construction of the Hagia Sophia (Ayasofya Camii) a
new type of church architecture developed in the eastern Mediterranean
characterized by vaulted and domedand decoratedinteriors.
For the Hagia Sophia we have the last great example of Roman
architectural inventiveness on a grand scale. Monumentality
combined with transcendence creates an architectural space characterized
by an etherial vision. Although it may appear weightless, structure
is a critical element in its design. (To view images of Hagia
Sophia go to image index.)
Built between 532 and 537 to replace an earlier, 5th century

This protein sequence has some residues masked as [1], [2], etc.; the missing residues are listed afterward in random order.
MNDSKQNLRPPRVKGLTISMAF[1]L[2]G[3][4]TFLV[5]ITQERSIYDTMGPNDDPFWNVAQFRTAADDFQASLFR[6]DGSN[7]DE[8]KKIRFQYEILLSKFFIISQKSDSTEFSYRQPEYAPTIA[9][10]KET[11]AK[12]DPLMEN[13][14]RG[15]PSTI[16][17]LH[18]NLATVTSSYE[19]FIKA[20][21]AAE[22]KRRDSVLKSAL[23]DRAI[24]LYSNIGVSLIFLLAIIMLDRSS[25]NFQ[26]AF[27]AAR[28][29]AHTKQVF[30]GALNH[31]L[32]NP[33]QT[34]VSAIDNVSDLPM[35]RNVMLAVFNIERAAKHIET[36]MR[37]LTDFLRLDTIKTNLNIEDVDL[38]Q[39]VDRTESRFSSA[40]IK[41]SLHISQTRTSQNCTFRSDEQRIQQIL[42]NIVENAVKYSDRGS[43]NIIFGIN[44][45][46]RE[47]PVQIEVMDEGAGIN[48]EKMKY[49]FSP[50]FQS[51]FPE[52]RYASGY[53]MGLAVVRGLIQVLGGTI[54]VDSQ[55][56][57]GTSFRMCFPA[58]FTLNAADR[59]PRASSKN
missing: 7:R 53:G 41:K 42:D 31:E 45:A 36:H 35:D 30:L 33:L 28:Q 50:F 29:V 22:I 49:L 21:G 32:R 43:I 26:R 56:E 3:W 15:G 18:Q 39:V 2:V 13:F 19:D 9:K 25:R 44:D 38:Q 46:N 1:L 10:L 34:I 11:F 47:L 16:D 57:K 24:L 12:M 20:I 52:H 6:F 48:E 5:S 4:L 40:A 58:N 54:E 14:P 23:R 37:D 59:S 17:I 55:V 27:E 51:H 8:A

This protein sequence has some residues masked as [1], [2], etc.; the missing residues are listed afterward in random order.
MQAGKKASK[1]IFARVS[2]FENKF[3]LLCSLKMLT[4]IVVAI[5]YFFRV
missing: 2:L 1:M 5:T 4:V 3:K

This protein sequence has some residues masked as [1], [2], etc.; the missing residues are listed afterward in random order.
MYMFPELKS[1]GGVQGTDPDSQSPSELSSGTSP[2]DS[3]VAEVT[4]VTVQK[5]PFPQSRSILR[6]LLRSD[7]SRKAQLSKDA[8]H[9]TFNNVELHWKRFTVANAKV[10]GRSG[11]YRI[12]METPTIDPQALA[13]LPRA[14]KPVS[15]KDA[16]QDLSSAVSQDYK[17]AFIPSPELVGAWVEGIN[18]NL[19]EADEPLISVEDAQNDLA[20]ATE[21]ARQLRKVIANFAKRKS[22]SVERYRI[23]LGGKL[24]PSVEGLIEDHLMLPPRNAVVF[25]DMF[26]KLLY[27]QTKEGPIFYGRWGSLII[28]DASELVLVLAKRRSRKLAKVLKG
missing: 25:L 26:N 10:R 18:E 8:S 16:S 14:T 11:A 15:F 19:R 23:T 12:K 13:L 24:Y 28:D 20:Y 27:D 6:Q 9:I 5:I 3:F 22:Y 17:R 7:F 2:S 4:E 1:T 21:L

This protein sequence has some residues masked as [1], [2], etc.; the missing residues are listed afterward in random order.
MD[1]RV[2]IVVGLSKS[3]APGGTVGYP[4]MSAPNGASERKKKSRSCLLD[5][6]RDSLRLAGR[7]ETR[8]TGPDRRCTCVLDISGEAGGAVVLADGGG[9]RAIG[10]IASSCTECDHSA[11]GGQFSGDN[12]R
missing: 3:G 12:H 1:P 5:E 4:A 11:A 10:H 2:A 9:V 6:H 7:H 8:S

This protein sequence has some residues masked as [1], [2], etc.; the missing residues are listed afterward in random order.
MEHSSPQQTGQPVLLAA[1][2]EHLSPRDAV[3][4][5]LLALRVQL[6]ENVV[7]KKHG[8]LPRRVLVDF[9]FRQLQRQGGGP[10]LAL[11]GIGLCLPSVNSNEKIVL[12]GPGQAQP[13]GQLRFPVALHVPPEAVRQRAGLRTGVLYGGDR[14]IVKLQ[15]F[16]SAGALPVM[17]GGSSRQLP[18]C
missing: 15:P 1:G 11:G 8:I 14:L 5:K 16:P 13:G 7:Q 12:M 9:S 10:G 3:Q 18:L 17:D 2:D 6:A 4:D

church destroyed in the fires of the Nika Rebellion of 532.
The rebellion devastated the city but resulted in the consolidation
of the Emperor
Justinian's power. With the restoration of his authority,
Justinian began a rebuilding campaign at the center of which
was the construction of a new cathedral, the Hagia Sophia. To
accomplish this, he engaged the architects (mechanikoi) Anthemios
of Tralles and Isidoros of Miletus. The dome
was rebuilt after an earthquake caused its collapse in 557;
rebuilt by Isidoros the Younger; there were also partial collapses
in the 10th and 14th centuries. The church was converted to
Click one of the topic in the drop-down menu at the top right
of this page to explore Hagia Sophia in greater depth.